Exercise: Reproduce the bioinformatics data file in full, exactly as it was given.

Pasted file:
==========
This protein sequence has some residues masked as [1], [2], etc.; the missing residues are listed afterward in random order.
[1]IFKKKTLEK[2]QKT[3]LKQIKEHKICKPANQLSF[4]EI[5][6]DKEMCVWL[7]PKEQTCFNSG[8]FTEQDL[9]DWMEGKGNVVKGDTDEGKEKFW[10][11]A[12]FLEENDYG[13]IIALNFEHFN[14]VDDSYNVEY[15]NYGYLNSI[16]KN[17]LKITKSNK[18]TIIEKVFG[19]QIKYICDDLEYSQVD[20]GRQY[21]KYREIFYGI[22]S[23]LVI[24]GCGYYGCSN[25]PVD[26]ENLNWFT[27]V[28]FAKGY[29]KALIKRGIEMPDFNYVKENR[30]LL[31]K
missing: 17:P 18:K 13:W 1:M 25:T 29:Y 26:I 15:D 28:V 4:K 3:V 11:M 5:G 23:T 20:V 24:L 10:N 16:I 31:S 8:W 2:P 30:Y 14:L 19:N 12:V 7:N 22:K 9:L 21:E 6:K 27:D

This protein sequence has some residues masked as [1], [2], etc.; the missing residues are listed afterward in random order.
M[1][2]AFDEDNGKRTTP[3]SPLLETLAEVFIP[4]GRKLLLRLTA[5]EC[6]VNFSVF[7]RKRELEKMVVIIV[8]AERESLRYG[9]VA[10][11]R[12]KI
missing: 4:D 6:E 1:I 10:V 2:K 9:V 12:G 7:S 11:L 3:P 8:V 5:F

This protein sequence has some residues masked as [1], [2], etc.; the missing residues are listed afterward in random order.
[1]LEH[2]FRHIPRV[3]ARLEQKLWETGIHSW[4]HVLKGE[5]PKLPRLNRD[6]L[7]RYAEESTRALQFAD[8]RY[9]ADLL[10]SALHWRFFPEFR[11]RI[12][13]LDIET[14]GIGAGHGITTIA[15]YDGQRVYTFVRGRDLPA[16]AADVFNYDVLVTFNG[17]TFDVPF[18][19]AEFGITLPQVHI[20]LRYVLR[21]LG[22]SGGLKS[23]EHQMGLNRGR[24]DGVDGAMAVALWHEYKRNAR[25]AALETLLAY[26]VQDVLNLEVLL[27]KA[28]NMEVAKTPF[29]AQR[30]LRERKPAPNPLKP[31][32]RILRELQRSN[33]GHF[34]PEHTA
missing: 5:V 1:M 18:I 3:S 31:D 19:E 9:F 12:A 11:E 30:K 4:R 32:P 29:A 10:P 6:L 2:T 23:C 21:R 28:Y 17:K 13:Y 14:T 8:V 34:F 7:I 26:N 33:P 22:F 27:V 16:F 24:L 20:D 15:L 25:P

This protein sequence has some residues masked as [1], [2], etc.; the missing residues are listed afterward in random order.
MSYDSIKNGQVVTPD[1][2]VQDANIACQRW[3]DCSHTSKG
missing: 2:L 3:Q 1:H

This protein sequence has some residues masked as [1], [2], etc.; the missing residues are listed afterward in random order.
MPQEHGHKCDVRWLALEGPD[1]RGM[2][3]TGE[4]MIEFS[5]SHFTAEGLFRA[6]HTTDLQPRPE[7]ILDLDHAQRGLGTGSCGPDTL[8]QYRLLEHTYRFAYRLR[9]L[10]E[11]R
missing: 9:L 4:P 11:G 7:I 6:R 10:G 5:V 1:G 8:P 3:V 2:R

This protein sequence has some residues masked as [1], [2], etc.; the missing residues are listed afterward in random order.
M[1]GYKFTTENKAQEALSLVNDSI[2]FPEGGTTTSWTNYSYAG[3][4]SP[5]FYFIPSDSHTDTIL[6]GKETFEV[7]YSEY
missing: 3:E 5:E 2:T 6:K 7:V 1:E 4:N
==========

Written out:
This protein sequence has some residues masked as [1], [2], etc.; the missing residues are listed afterward in random order.
[1]IFKKKTLEK[2]QKT[3]LKQIKEHKICKPANQLSF[4]EI[5][6]DKEMCVWL[7]PKEQTCFNSG[8]FTEQDL[9]DWMEGKGNVVKGDTDEGKEKFW[10][11]A[12]FLEENDYG[13]IIALNFEHFN[14]VDDSYNVEY[15]NYGYLNSI[16]KN[17]LKITKSNK[18]TIIEKVFG[19]QIKYICDDLEYSQVD[20]GRQY[21]KYREIFYGI[22]S[23]LVI[24]GCGYYGCSN[25]PVD[26]ENLNWFT[27]V[28]FAKGY[29]KALIKRGIEMPDFNYVKENR[30]LL[31]K
missing: 17:P 18:K 13:W 1:M 25:T 29:Y 26:I 15:D 28:V 4:K 3:V 11:M 5:G 23:T 20:V 24:L 10:N 16:I 31:S 8:W 2:P 30:Y 14:L 19:N 12:V 7:N 22:K 9:L 21:E 6:K 27:D

This protein sequence has some residues masked as [1], [2], etc.; the missing residues are listed afterward in random order.
M[1][2]AFDEDNGKRTTP[3]SPLLETLAEVFIP[4]GRKLLLRLTA[5]EC[6]VNFSVF[7]RKRELEKMVVIIV[8]AERESLRYG[9]VA[10][11]R[12]KI
missing: 4:D 6:E 1:I 10:V 2:K 9:V 12:G 7:S 11:L 3:P 8:V 5:F

This protein sequence has some residues masked as [1], [2], etc.; the missing residues are listed afterward in random order.
[1]LEH[2]FRHIPRV[3]ARLEQKLWETGIHSW[4]HVLKGE[5]PKLPRLNRD[6]L[7]RYAEESTRALQFAD[8]RY[9]ADLL[10]SALHWRFFPEFR[11]RI[12][13]LDIET[14]GIGAGHGITTIA[15]YDGQRVYTFVRGRDLPA[16]AADVFNYDVLVTFNG[17]TFDVPF[18][19]AEFGITLPQVHI[20]LRYVLR[21]LG[22]SGGLKS[23]EHQMGLNRGR[24]DGVDGAMAVALWHEYKRNAR[25]AALETLLAY[26]VQDVLNLEVLL[27]KA[28]NMEVAKTPF[29]AQR[30]LRERKPAPNPLKP[31][32]RILRELQRSN[33]GHF[34]PEHTA
missing: 5:V 1:M 18:I 3:S 31:D 19:E 9:F 12:A 11:E 30:K 4:R 32:P 29:A 10:P 6:L 2:T 23:C 21:R 28:Y 17:K 13:Y 14:T 8:V 34:F 7:I 26:N 33:P 22:F 27:V 16:F 24:L 20:D 15:L 25:P

This protein sequence has some residues masked as [1], [2], etc.; the missing residues are listed afterward in random order.
MSYDSIKNGQVVTPD[1][2]VQDANIACQRW[3]DCSHTSKG
missing: 2:L 3:Q 1:H

This protein sequence has some residues masked as [1], [2], etc.; the missing residues are listed afterward in random order.
MPQEHGHKCDVRWLALEGPD[1]RGM[2][3]TGE[4]MIEFS[5]SHFTAEGLFRA[6]HTTDLQPRPE[7]ILDLDHAQRGLGTGSCGPDTL[8]QYRLLEHTYRFAYRLR[9]L[10]E[11]R
missing: 9:L 4:P 11:G 7:I 6:R 10:G 5:V 1:G 8:P 3:V 2:R

This protein sequence has some residues masked as [1], [2], etc.; the missing residues are listed afterward in random order.
M[1]GYKFTTENKAQEALSLVNDSI[2]FPEGGTTTSWTNYSYAG[3][4]SP[5]FYFIPSDSHTDTIL[6]GKETFEV[7]YSEY
missing: 3:E 5:E 2:T 6:K 7:V 1:E 4:N